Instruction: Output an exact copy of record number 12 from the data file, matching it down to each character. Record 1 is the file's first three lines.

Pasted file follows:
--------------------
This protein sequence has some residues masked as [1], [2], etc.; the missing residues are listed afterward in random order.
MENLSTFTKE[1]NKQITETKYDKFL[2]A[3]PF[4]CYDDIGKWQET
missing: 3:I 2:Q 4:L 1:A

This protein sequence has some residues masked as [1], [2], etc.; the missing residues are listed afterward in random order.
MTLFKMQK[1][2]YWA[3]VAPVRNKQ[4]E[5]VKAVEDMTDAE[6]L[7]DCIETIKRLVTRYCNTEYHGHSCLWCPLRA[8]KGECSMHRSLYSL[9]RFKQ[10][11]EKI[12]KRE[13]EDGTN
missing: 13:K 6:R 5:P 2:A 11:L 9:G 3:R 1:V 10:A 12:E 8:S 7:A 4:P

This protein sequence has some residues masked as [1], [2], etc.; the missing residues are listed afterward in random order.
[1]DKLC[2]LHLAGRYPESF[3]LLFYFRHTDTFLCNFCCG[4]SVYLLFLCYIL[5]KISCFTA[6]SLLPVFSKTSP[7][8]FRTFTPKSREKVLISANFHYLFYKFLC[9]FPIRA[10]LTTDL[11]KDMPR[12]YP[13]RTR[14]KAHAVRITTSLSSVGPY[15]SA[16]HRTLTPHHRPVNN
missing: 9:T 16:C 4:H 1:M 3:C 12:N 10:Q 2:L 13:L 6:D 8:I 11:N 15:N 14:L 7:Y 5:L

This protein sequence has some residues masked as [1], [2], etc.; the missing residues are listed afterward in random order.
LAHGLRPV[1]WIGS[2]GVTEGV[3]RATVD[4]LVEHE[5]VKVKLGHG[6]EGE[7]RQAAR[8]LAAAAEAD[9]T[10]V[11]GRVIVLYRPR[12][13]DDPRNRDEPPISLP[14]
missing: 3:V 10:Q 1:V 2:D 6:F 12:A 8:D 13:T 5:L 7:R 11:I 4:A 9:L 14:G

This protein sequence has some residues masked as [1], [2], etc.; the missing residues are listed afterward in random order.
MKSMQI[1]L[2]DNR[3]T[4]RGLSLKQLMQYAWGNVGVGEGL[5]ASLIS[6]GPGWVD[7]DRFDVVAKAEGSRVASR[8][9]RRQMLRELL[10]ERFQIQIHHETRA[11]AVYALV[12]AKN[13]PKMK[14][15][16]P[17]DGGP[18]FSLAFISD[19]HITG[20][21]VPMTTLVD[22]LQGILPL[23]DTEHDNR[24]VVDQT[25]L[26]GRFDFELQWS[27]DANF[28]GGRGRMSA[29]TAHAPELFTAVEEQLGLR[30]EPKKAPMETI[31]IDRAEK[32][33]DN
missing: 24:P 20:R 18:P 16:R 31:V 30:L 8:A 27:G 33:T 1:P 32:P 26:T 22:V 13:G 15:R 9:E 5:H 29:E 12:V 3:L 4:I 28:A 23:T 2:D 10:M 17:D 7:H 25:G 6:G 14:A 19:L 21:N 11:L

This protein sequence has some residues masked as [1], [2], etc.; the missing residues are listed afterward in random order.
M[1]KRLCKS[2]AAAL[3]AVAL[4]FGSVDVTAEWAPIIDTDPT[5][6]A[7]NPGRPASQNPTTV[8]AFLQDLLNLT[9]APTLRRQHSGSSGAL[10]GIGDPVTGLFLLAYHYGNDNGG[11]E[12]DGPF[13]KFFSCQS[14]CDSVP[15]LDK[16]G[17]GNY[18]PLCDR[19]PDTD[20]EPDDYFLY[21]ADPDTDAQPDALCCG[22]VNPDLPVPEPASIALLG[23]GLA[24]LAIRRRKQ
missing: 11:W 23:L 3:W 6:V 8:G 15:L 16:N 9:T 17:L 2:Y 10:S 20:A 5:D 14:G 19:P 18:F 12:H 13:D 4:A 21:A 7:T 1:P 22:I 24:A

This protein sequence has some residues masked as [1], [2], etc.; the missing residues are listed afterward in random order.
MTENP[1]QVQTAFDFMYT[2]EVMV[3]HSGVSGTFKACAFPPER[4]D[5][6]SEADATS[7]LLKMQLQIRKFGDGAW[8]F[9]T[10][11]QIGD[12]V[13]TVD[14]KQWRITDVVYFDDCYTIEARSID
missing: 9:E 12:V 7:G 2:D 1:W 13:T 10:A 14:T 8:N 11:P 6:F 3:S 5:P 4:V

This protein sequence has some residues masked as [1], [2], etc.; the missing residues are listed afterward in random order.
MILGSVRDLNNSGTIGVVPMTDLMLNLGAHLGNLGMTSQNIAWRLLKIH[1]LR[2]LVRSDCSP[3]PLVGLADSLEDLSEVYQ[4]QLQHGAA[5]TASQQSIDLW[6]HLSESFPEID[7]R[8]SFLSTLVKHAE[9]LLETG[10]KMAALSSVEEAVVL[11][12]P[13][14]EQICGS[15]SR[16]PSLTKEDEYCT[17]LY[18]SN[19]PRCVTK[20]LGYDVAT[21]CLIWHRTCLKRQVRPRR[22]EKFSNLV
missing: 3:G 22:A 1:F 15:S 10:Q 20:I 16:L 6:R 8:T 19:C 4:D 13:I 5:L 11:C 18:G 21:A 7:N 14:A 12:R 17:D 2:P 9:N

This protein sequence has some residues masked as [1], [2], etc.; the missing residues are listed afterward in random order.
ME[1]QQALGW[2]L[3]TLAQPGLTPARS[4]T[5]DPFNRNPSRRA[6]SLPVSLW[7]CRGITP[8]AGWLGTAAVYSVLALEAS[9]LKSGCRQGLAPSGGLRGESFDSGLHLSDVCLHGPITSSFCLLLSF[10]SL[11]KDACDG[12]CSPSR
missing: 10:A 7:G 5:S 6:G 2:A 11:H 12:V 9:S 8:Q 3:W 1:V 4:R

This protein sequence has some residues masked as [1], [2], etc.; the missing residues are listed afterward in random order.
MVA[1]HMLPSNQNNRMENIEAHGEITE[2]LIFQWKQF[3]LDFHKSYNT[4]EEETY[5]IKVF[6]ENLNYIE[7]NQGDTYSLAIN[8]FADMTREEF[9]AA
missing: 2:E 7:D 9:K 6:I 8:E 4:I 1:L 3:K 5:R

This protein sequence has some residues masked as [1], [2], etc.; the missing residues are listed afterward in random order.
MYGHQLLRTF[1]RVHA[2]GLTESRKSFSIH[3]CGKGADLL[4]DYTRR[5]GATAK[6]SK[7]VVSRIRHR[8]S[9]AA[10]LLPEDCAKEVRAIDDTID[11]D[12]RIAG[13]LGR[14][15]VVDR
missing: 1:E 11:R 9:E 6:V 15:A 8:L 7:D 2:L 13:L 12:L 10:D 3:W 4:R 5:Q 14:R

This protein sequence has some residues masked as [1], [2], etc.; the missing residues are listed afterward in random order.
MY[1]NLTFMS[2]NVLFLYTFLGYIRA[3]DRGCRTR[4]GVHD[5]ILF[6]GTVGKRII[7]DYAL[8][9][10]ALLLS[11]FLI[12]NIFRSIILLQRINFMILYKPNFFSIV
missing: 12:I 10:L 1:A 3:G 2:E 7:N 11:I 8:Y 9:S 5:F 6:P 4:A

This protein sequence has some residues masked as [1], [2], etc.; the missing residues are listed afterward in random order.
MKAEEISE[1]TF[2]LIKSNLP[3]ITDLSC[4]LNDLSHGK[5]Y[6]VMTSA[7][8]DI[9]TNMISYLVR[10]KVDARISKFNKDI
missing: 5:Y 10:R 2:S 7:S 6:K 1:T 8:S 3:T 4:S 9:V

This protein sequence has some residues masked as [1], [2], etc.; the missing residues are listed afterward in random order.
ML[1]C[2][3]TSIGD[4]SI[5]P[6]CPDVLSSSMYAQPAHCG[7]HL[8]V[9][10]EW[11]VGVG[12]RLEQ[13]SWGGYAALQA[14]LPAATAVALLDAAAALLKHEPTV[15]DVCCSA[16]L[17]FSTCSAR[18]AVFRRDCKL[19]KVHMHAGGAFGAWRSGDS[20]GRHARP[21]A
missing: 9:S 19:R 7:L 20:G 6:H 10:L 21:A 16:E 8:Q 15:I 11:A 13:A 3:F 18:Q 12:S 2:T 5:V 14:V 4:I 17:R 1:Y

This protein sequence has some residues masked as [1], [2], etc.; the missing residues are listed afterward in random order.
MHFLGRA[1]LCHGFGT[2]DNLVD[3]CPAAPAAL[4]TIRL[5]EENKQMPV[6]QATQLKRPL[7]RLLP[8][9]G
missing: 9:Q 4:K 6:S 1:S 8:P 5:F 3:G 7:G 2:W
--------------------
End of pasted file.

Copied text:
This protein sequence has some residues masked as [1], [2], etc.; the missing residues are listed afterward in random order.
MY[1]NLTFMS[2]NVLFLYTFLGYIRA[3]DRGCRTR[4]GVHD[5]ILF[6]GTVGKRII[7]DYAL[8][9][10]ALLLS[11]FLI[12]NIFRSIILLQRINFMILYKPNFFSIV
missing: 12:I 10:L 1:A 3:G 2:E 7:N 11:I 8:Y 9:S 5:F 6:P 4:A